26 June 2013
I have much love and affection for speaking French that is hard to explain yet captivates me. Visiting Paris feels much the same; without question it is a beautiful city. The landmarks and monuments are stunning. History lives at every turn. Food like crepes can be found from plenty of street vendors. Magnificent art is waiting among the many museums. And of course, everyone is speaking French!
Having studied the language in college, I am both thrilled and terrified to practice my skills. And though I lack perfection—a relatively limited vocabulary and poor accent—I love being surrounded by others speaking. More often than not I respond with a simple phrase (usually oui or non, yes or no) and am then forced to revert to English. But even the challenge is exciting! And for the first time while traveling, I feel far less lost when the native language is not English; though I might not always speak proper French, I certainly understand it. Being in a foreign city and not feeling alien is comforting, especially in a place as large as here.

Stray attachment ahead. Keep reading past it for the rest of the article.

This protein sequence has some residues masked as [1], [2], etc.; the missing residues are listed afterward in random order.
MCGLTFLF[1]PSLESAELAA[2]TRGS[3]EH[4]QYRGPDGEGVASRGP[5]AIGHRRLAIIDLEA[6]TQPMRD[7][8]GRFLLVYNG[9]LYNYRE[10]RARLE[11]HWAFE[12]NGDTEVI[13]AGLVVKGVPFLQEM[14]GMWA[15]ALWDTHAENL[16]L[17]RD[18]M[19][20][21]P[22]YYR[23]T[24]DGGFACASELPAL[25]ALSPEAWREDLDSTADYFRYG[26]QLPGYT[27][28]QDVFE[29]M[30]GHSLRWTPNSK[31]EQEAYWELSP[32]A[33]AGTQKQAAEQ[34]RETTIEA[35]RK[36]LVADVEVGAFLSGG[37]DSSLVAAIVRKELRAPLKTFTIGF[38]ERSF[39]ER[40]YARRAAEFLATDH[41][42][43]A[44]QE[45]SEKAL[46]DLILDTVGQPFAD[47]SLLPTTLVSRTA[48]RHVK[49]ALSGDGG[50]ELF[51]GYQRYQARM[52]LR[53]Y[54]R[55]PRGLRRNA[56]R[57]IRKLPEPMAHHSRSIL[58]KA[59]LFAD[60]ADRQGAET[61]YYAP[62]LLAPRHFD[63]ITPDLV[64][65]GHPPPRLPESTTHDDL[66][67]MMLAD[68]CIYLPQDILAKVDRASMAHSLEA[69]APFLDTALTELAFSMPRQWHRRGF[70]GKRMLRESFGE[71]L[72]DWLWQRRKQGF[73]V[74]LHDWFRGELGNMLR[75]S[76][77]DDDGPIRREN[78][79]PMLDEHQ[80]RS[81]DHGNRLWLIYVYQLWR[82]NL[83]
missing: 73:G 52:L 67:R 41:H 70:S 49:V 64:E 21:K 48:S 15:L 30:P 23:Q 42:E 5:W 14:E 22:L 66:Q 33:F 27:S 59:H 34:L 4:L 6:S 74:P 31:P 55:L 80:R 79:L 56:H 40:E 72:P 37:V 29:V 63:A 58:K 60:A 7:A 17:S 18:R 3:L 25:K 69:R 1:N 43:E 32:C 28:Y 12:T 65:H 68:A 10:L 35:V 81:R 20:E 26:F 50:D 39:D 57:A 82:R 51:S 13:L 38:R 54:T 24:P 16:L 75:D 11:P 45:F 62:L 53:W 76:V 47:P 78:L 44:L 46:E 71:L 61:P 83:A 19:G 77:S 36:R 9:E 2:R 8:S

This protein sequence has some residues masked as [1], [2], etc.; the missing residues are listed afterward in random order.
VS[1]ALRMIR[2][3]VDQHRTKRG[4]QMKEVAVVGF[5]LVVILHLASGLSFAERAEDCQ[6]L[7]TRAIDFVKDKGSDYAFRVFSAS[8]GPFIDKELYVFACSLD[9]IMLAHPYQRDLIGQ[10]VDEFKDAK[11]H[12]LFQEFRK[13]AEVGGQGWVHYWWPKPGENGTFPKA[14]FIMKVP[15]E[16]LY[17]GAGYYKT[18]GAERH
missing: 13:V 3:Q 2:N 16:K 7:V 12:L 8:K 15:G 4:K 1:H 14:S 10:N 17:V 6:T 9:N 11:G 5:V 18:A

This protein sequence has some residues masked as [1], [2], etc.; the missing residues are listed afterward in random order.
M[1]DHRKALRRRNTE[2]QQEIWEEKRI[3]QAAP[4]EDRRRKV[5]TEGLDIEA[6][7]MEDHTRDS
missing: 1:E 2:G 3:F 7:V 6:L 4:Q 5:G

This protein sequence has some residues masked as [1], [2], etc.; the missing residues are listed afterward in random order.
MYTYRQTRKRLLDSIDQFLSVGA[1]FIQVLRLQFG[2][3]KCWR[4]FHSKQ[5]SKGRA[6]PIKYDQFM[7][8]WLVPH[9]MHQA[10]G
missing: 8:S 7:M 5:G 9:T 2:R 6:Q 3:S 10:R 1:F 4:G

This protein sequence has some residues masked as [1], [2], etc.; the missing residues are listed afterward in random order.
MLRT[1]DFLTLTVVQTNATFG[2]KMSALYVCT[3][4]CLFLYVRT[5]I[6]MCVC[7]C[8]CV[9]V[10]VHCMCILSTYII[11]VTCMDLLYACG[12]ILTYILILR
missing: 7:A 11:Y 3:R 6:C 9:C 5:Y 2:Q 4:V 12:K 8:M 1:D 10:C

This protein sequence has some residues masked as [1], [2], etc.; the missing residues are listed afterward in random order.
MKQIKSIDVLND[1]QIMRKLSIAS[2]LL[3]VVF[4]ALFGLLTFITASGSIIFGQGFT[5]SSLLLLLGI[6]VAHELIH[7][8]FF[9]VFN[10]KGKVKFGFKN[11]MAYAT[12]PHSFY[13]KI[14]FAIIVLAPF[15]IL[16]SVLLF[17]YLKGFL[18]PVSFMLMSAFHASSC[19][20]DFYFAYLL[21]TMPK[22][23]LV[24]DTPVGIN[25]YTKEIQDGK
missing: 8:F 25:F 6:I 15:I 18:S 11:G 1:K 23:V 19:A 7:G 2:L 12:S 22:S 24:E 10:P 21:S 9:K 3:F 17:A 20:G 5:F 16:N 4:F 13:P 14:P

Paris is truly an enormous city. Much like Rome, it has far too much to see in such a short trip. Days were spent exploring both the Musée du Louvre and the Musée d’Orsay. Tye and I ate crepes while meeting friends at the Eiffel Tower after dark. Walking between the Louvre and the Tuileries Garden, along the Champs-Élysée to the Arc du Triumph filled hours. Visiting Notre Dame was great but I was more interested in the Shakespeare and Company bookstore only a few minutes away. Merely wandering the city was lovely. Sarah and her sister Grace joined our final day as we explored Napoleon’s tomb, the Pantheon (which holds in its crypt the tombs of such authors as Rousseau) and hiked up to amazing views of the city at Sacré-Cœur to explore what became my favorite part of the city, Montmartre.
Yes, it is far from perfect. Parisians are—for the most part—incredibly kind and helpful though plenty of them were less than helpful to travelers. Space is limited, and everything costs a little more than elsewhere. But grabbing baguettes and some drinks and roaming the city is quite amazing in itself.
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